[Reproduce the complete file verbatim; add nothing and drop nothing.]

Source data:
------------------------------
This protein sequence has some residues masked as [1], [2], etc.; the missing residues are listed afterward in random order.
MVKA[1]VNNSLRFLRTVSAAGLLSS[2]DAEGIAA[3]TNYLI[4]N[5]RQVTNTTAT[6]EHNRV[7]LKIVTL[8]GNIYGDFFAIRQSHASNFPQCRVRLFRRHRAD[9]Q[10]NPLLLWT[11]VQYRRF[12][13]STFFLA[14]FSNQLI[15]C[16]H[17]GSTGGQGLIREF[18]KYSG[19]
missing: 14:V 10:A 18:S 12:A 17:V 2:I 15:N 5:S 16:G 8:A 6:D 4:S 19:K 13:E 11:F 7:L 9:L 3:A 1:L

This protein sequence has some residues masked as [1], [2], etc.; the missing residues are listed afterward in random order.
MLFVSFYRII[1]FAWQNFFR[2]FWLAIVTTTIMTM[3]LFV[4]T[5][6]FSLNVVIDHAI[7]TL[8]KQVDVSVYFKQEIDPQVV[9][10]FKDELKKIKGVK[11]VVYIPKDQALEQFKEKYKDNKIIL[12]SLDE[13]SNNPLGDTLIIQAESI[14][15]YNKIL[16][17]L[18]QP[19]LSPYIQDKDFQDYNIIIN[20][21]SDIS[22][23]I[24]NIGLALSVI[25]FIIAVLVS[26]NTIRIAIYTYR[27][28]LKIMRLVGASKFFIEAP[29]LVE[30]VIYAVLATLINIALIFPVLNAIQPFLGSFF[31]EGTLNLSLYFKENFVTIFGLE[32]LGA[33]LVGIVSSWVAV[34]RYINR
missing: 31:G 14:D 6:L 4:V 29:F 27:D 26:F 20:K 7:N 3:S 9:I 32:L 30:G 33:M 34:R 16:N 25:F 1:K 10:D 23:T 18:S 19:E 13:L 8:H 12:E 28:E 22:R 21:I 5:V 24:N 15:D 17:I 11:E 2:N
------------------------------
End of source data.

This protein sequence has some residues masked as [1], [2], etc.; the missing residues are listed afterward in random order.
MVKA[1]VNNSLRFLRTVSAAGLLSS[2]DAEGIAA[3]TNYLI[4]N[5]RQVTNTTAT[6]EHNRV[7]LKIVTL[8]GNIYGDFFAIRQSHASNFPQCRVRLFRRHRAD[9]Q[10]NPLLLWT[11]VQYRRF[12][13]STFFLA[14]FSNQLI[15]C[16]H[17]GSTGGQGLIREF[18]KYSG[19]
missing: 14:V 10:A 18:S 12:A 17:V 2:I 15:N 5:S 16:G 8:A 6:D 4:S 19:K 13:E 11:F 7:L 9:L 3:A 1:L

This protein sequence has some residues masked as [1], [2], etc.; the missing residues are listed afterward in random order.
MLFVSFYRII[1]FAWQNFFR[2]FWLAIVTTTIMTM[3]LFV[4]T[5][6]FSLNVVIDHAI[7]TL[8]KQVDVSVYFKQEIDPQVV[9][10]FKDELKKIKGVK[11]VVYIPKDQALEQFKEKYKDNKIIL[12]SLDE[13]SNNPLGDTLIIQAESI[14][15]YNKIL[16][17]L[18]QP[19]LSPYIQDKDFQDYNIIIN[20][21]SDIS[22][23]I[24]NIGLALSVI[25]FIIAVLVS[26]NTIRIAIYTYR[27][28]LKIMRLVGASKFFIEAP[29]LVE[30]VIYAVLATLINIALIFPVLNAIQPFLGSFF[31]EGTLNLSLYFKENFVTIFGLE[32]LGA[33]LVGIVSSWVAV[34]RYINR
missing: 31:G 14:D 6:L 4:V 29:F 27:D 26:F 20:K 7:N 3:S 9:I 32:L 30:G 33:M 34:R 16:N 25:F 1:K 10:D 23:T 18:S 19:E 13:L 8:H 12:E 28:E 22:R 21:I 5:V 24:N 15:D 17:I 11:E 2:N